Throughout this series we have mainly discussed the various ways in which the ReSource protocol allows businesses to access credit at 0% interest and how it can support collaborative market structures, such as the emerging DAO economies. There is however, another powerful attribute of the ReSOurce protocol, which is its ability to protect its users from run-away inflation and crumbling financial markets.
In fact, shielding local economies in times of global collapse was the first large-scale, real-world use case of Mutual Credit. The now famous Swiss WIR bank was founded by two local businessmen in the European interwar period and has helped thousands of Swiss businesses to remain active and liquid, while markets around them were brought to their knees by the Great Depression and the continental rise of Fascism.
When we first begun developing the ReSource protocol in early 2020, we thought that this specific feature of the protocol would primarily serve the denizens of developing countries, plagued by unstable fiat currencies and especially cronyistic financial sectors. As it has turned out, unfortunately, the ReSource Protocol’s ability to store value, and protect entire trading networks from financial collapse, seems to become more relevant to almost everyone on planet earth as months pass by.
While we dearly hope for a brighter future, it is good to know that ReSource members are, at least to some degree, protected from hyperinflationary outbreaks and credit crunches.
While RSD, the internal unit of account serving the ReSource Network, largely mimics the behaviour of the US Dollar, it is not tied to it by a hard peg. ReSource doesn’t artificially maintain a fixed exchange rate between RSD and USD, rather, it uses various macro-economic tools to establish what we refer to as Autonomous Stability. As long as the US Dollar remains more or less well-behaved, the result is the same, but would it collapse into a screaming abyss, as the Russian Rouble did a few days prior to the writing these lines, RSD and USD purchasing power would almost immediately loose their correlation.
This is so since RSD represents mutual obligations between members of the ReSource trading network, and never leaves this network. These mutual obligations are denominated in RSD, and fulfilled with goods and services ReSource members provide. As long as the supply/demand ratio of goods and services priced in RSD remains fixed, so do their RSD prices - regardless of what the US Dollar does.
So, if there’s no hard peg fixing RSD to an external asset, how does it remain stable?
Well, first of all, you could ask the same question about the US Dollar itself. The answer wouldn’t be all that different. Much like US Dollars, RSD come into existence as a result of loans issued. Each time a member of the ReSource network overdrafts their account, new RSD are born. Each time someone rebalances their account and pays back their debt, RSD are burned.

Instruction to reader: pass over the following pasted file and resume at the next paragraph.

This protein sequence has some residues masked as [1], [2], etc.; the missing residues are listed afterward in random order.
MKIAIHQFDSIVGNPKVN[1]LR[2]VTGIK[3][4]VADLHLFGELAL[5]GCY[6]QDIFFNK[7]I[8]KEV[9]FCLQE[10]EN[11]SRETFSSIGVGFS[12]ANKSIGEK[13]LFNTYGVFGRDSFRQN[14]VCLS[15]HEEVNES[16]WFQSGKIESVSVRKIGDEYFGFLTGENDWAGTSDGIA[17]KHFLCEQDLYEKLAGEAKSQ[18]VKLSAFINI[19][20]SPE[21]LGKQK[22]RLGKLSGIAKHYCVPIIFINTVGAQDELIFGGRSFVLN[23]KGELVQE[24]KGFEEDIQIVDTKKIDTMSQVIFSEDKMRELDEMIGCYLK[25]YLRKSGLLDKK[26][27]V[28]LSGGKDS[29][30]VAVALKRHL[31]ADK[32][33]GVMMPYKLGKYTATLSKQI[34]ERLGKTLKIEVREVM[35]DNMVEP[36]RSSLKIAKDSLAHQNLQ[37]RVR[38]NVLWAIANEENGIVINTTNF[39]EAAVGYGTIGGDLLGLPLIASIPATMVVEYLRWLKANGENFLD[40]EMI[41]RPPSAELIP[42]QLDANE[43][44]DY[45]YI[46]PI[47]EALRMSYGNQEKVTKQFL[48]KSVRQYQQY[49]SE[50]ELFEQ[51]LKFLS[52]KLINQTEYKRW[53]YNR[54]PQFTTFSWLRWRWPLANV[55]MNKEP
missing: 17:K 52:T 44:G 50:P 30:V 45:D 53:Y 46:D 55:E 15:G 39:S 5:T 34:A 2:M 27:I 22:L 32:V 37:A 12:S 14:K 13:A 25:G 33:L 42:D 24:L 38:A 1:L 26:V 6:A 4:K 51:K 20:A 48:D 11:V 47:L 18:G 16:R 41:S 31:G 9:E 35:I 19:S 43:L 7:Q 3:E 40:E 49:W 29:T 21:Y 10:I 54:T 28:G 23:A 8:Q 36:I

This mechanism ensures a supply/demand balance, which expands and contracts with the natural growth of the economy it serves. Theoretically, US Dollars are supposed to behave similarly. In reality, the system “minting” and “burning” US Dollars is infinitely more complex and exposed to a plethora of global factors that are almost impossible to analyse and predict.
The US Dollar is much more than a “Unit of Account”, used to price goods and services. It is a “thing” in its own right that is being bought and sold, leveraged, reserved, siloed and traded against other currencies. This relationship between different forms of money, and what economist often call “near money” has enormous consequences on the price of goods and services, and hence - inflation.
RSD on the other hand is a “pure” unit of account. It is simply a measure of the supply/demand relationship between all goods and services that are priced in, and sold against RSD. Without FX markets following their own agenda, the only thing determining the prices of these goods and services is market competition. Prices of a particular good will rise if it becomes more scarce within the ReSource network. If that doesn’t happen, RSD prices are not expected to change. And since inflation is merely the rise of prices, the ReSource network is practically shielded against it.
Unless of course the network exposes itself to too many defaults. As we mentioned above, RSD are spent into existence once a user access their credit line, and burned when debts are paid back. If a user defaults and doesn’t repay their debt, a corresponding amount of RSD remains unburned. Consequently, this increases the available RSD supply, which increases the network’s effective demand while the supply of goods and services remains fixed or even contracts. This will overtime drive users to raise prices.
The way ReSource mitigates this is not by simply buying RSD to decrease its available supply, as a hard pegging mechanism would do. Rather, ReSource uses its reserves to ensure that RSD holders always have plenty of opportunities to spend their RSD. That means that if a member defaults, and consequently doesn’t accept RSD as means of payment anymore, ReSource uses its SOURCE reserves to replace this lost RSD spending opportunity while removing RSD from circulation .
With all that being said, honesty demands that we’ll clarify that ReSource is not an island. A collapse of the US Dollar, or any major fiat currency for that matter, would be a Black Swan event with devastating consequences for almost anyone on the planet. It is hard to believe that any far-reaching upheaval within USD-based supply chains would leave ReSource members unaffected and not significantly distress the RSD economy.
Be it as it may, we dearly hope that we won’t be forced to stress-test our hypotheses and that you and your loved-ones are save and will stay this way for the foreseeable future.
If you want to learn more about ReSource, SOURCE and how it can benefit you,
Your friends at ReSource.